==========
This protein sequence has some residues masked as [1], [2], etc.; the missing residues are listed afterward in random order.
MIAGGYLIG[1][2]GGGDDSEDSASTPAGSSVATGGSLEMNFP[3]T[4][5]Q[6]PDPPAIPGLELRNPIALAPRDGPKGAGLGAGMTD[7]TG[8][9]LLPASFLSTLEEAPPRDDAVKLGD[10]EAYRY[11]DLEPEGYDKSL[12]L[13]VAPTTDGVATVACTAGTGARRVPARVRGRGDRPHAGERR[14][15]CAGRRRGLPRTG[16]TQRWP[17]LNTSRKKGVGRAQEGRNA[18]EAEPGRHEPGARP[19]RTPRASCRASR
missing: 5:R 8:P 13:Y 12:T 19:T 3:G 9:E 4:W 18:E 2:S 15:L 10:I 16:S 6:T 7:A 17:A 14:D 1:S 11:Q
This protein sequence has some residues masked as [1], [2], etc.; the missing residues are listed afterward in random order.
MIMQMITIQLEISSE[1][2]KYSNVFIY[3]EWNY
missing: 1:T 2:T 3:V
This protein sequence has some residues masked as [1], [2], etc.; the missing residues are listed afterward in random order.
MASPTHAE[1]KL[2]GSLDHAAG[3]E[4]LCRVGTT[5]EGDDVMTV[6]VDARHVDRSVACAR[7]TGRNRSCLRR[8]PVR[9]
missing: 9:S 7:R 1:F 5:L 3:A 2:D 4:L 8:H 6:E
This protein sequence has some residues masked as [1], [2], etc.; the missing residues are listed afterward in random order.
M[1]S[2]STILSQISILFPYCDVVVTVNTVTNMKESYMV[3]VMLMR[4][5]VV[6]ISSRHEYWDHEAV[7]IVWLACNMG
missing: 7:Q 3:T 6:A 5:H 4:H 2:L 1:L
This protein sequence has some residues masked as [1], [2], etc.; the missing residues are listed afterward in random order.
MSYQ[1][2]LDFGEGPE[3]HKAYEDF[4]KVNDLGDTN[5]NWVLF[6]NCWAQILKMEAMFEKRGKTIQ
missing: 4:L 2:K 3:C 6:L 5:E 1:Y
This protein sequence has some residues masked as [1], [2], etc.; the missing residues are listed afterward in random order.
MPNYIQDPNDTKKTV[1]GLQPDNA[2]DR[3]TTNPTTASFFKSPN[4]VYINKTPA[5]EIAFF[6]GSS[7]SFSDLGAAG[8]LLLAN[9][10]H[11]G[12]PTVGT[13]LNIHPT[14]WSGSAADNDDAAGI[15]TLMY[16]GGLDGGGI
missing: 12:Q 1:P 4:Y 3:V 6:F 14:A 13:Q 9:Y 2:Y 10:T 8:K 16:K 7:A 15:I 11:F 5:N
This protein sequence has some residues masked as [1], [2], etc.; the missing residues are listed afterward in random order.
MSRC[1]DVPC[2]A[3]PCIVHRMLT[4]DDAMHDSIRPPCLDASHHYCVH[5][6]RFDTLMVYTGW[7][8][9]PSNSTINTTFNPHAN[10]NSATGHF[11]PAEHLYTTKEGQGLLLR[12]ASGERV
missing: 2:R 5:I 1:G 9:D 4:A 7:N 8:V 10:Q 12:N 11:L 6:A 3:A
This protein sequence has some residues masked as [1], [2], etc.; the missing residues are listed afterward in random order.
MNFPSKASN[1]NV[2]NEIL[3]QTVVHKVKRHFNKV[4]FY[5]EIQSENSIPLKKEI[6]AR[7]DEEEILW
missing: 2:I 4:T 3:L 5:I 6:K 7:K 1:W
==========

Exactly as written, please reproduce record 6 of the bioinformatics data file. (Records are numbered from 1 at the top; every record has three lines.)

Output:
This protein sequence has some residues masked as [1], [2], etc.; the missing residues are listed afterward in random order.
MPNYIQDPNDTKKTV[1]GLQPDNA[2]DR[3]TTNPTTASFFKSPN[4]VYINKTPA[5]EIAFF[6]GSS[7]SFSDLGAAG[8]LLLAN[9][10]H[11]G[12]PTVGT[13]LNIHPT[14]WSGSAADNDDAAGI[15]TLMY[16]GGLDGGGI
missing: 12:Q 1:P 4:Y 3:V 6:F 14:A 13:Q 9:Y 2:Y 10:T 8:K 16:K 7:A 15:I 11:F 5:N